The Art Of Hanging Art

Art of Hanging Art 1

The Art Of Hanging Art

Hanging art is a complicated activity, right? Nope. It’s actually quite simple, and this article will briefly explain the dos and dont’s for hanging art in your home.

  • How high (or low for that matter) is correct when hanging a piece of art? 

The rule of thumb is that the center of the piece, for a single work or a collage, should be at eye level for the average height person. 

  • Is it acceptable to mix mediums in both art and frames throughout the room?

Absolutely, in fact, I encourage it! Mixing mediums make for more interesting visuals in living spaces. 

  • I’m afraid hanging my artwork will damage the wall or fall off the wall due to my foundation. What should I do?

This may sound obvious, but using correct hardware is really important. As for larger pieces, using two art hooks spaced evenly from the center can prevent shifting. Choosing the correct art picture hooks, both for the type of walls you have and for weight distribution, is tremendously important. Speak with your hardware store professional when choosing your hardware.

  • How much (or little) art do I need?

Negative space can be just as important as space used for art. Not every single space in your home needs to be filled with art. Conversely, filling a long hallway wall can be incredibly dramatic. Mix and match large pieces with a flowing mix of family photos for guests to enjoy.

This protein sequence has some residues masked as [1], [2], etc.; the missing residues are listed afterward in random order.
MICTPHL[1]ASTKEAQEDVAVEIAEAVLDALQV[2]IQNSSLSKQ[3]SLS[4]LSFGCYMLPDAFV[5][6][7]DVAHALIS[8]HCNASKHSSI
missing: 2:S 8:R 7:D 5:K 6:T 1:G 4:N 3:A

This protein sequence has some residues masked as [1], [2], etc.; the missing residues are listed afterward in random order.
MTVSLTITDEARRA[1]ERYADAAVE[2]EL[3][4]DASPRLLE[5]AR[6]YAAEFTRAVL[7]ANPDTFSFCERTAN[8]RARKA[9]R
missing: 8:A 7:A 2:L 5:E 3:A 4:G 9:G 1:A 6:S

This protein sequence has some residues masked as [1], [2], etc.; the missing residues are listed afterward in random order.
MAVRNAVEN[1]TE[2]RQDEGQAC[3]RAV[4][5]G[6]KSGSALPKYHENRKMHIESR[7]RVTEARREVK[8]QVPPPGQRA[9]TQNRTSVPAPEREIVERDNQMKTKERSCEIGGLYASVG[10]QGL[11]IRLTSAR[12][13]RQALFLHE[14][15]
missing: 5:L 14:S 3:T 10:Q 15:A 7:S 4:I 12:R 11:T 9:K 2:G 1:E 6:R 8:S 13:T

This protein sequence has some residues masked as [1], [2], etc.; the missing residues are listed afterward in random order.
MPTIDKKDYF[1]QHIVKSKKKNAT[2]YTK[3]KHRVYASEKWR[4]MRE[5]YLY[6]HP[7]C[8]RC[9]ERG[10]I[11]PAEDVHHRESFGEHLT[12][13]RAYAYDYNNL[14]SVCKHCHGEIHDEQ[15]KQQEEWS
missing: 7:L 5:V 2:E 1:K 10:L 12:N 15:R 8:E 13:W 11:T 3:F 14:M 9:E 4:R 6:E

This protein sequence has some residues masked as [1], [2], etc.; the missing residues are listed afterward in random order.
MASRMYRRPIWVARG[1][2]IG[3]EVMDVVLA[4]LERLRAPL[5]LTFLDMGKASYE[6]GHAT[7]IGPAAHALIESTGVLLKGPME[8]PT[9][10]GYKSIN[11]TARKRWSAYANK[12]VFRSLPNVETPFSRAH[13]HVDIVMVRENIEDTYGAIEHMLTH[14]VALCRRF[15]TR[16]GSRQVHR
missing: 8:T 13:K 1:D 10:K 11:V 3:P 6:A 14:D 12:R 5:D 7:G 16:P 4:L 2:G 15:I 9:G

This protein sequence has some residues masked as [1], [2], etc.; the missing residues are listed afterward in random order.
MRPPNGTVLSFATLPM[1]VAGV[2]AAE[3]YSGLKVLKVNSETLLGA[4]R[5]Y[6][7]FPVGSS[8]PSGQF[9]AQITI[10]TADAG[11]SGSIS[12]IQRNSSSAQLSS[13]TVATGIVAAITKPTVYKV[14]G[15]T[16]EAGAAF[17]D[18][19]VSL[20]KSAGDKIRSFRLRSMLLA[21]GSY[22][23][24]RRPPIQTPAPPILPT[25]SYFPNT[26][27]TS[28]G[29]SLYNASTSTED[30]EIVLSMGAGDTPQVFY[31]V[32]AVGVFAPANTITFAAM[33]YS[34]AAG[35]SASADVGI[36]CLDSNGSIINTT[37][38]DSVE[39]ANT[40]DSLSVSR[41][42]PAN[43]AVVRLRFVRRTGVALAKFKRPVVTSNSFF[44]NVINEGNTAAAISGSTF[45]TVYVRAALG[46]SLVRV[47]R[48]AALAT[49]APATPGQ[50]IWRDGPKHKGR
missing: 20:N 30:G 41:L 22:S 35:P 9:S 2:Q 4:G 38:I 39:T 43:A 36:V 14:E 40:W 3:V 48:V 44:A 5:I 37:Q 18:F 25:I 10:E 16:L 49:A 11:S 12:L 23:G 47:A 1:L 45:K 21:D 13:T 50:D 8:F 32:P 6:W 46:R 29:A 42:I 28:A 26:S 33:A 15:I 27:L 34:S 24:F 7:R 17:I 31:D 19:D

• I’m afraid of the art above my sofa being damaged when people sit down.

Here’s a quick rule of thumb: generally 6″ to 8” above the highest point of the couch to the bottom of the frame is generally safe. 

  • What about hanging art above fireplaces?

Instead of actual artwork, think about using a mirror above a fireplace: dramatic and easy to clean.

  • What size piece is right for the space?

Filling the space with some framing area is preferred. Erring on the side of too big instead of too small is better, however. You don’t want your art to get lost.

  • Where do I hang above a headboard or sofa?    

Headboard with a single large piece? Centered and evenly spaced between the headboard and ceiling. (Unless you live in a loft, or have no headboard, in which case it is judgment call time.) Sofa? One can float on one end with a single piece, double up and even space, or go with a single piece and centered for a classic look. See above for height. 

I hope this helps with some of the questions you may have—we can and will revisit this topic, so much to cover!


About Jarret Yoshida: Jarret Yoshida has worked in the New York interior design world for more than two decades. With a varied portfolio of projects including residential and commercial spaces, he draws inspiration from his Asian interior designer heritage to create stylish, welcoming and sophisticated design solutions.

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